Proof.

Assume, w.l.o.g., that , , and ; see Figure 17. The following procedure shows the existence of such a point . We sweep leftwards in with a vertical line , starting from until we meet a point, or an edge of . If we first meet a point, then this point satisfies the claim. Otherwise, we first meet an edge of ; see Figure 17. This could only be when exactly one of the endpoints or is outside . Let and be the two sub-cells obtained by partitioning with the line that goes through the points and . Let be the sub-cell containing and . We keep sweeping leftwards only inside . As before, if we first meet a point, then this point satisfies the claim. Otherwise, we meet an edge of before we meet a point. Then, one of the endpoints or is outside . Let and be the two sub-cells obtained by partitioning with the line that goes through the points and . Let be the sub-cell containing and . We keep sweeping leftwards only inside , until we meet a point, and this point satisfies the claim. Notice that, in the last sweep we meet a point before we meet an edge of . This follows from the planarity of . ∎

Figure 17: Illustration of the proof of Claim 3.2.
Lemma 3.3.

Let be a tree constructed in in Stage 2.1 and assume that is already connected to . Then, at the end of Stage 2.2, all the trees that are constructed in the cells adjacent to are connected to as well.

Proof.

Let be an adjacent cell of . We distinguish between two cases.
Case 1: is a d-adjacent cell of . Assume, w.l.o.g., that . Then, in Stage 2.2, Case 1, we connect between and .
Case 2: is an s-adjacent cell of . Assume, w.l.o.g., that . As described in Stage 2.2, we select a point and compute the convex hull of . Then, we consider two cases. In Case 2.1, when does not contain any point of , we connect directly to (via ). And, in Case 2.2, when contains a point of , we connect to via the tree , in case that contains a point of (or via the tree , in case that contains a point of ).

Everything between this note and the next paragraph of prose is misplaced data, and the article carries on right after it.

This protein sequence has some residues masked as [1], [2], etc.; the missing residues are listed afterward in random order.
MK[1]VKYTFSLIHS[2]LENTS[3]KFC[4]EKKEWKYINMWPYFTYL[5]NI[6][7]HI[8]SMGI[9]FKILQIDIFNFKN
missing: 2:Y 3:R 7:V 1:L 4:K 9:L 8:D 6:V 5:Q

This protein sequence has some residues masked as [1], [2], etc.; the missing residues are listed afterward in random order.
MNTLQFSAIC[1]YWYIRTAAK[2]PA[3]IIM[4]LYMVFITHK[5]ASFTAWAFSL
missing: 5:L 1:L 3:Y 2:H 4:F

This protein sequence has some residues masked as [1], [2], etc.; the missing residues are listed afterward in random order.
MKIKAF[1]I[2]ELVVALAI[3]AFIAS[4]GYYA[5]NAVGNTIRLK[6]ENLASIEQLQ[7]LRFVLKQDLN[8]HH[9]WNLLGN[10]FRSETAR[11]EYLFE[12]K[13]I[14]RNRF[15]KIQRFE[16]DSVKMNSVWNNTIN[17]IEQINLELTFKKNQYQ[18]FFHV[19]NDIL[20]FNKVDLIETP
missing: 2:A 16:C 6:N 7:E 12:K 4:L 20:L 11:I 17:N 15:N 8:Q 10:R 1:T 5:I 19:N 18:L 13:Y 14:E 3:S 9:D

In the case that contains a point of (symmetrically, contains a point of ), we connect to via the tree . If is already connected to , then we are done. Otherwise, since is an s-adjacent cell of , we will try to connect to in the next iteration in Stage 2.2 (by applying Case 2 once again). In the next iteration, either we connect to in one of the cases described above or we end up by connecting to . In the latter case, if is already connected to , then we are done. otherwise, is already connected to . In this case, we connect to either directly or via , and we are done. ∎

Lemma 3.4.

Let and be two points of , such that and are of different colors, and belongs to . Then, also belongs to .

Proof.

Since , either and are in the same cell or they are in adjacent cells. If they are in the same cell , then, after Stage 2.1, they are connected in , and the lemma holds. Otherwise, assume, w.l.o.g., that and , where is adjacent to . Then, after Stage 2.1, belongs to and belongs to , the tree constructed in . Since is part of and is adjacent to , by Lemma 3.3, is connected to and therefore belongs to . ∎

Lemma 3.5.

Let be a tree constructed in . Then, is connected to .

Proof.

Assume by contradiction that is not connected to . Let be a point from and let be a point from . Since is a bottleneck bichromatic spanning tree of , there is a path between and in . Let be the last point (from ) on that belongs to , i.e., no point of appears on the sub-path of between and . Since does not belong to , such a point exists. Let be the point between and on that is connected to . By the selection of , does not belong to . Since the bottleneck of is , we have . Therefore, by Lemma 3.4, and are connected in , which contradicts that does not belong to . ∎

Lemma 3.6.

is planar.

Proof.

Each is planar. We start with , where is an arbitrary tree constructed in , and in each step, we extend by connecting it to the trees corresponding to the cells adjacent to the current cell. We connect to a “new” tree by picking a point in , such that the convex hull of is empty of any other points and no edge of crosses . In Claim 3.2, we showed that such a point always exists. Thus, connecting to any point of will not cross any other edge of nor of any other tree. Moreover, in Lemma 3.1, we show that we can always connect to without crossing any of the edges of . Therefore, connecting to does not produce any crossing. ∎

Lemma 3.7.

The bottleneck of is at most .

Proof.

Consider Figure 11. After Stage 1, each extended cell is contained in a square of size , and hence the bottleneck of each tree constructed in Stage 2.1 is at most . Moreover, every two d-adjacent cells are contained in a square of size and every two s-adjacent cells are contained in a square of size . Thus, each edge added in Stage 2.2 is of length at most . Therefore, each edge in is of length at most . ∎

The algorithm consists of two main stages, and each one of them can be implemented in polynomial time. Therefore, the total running time of the algorithm is polynomial. The following theorem summarizes the result of this section.

Theorem 3.8.

Let be a set of red and blue points in the plane. One can compute in polynomial time a planar bichromatic spanning tree of of bottleneck at most times the bottleneck of an optimal bichromatic spanning tree of .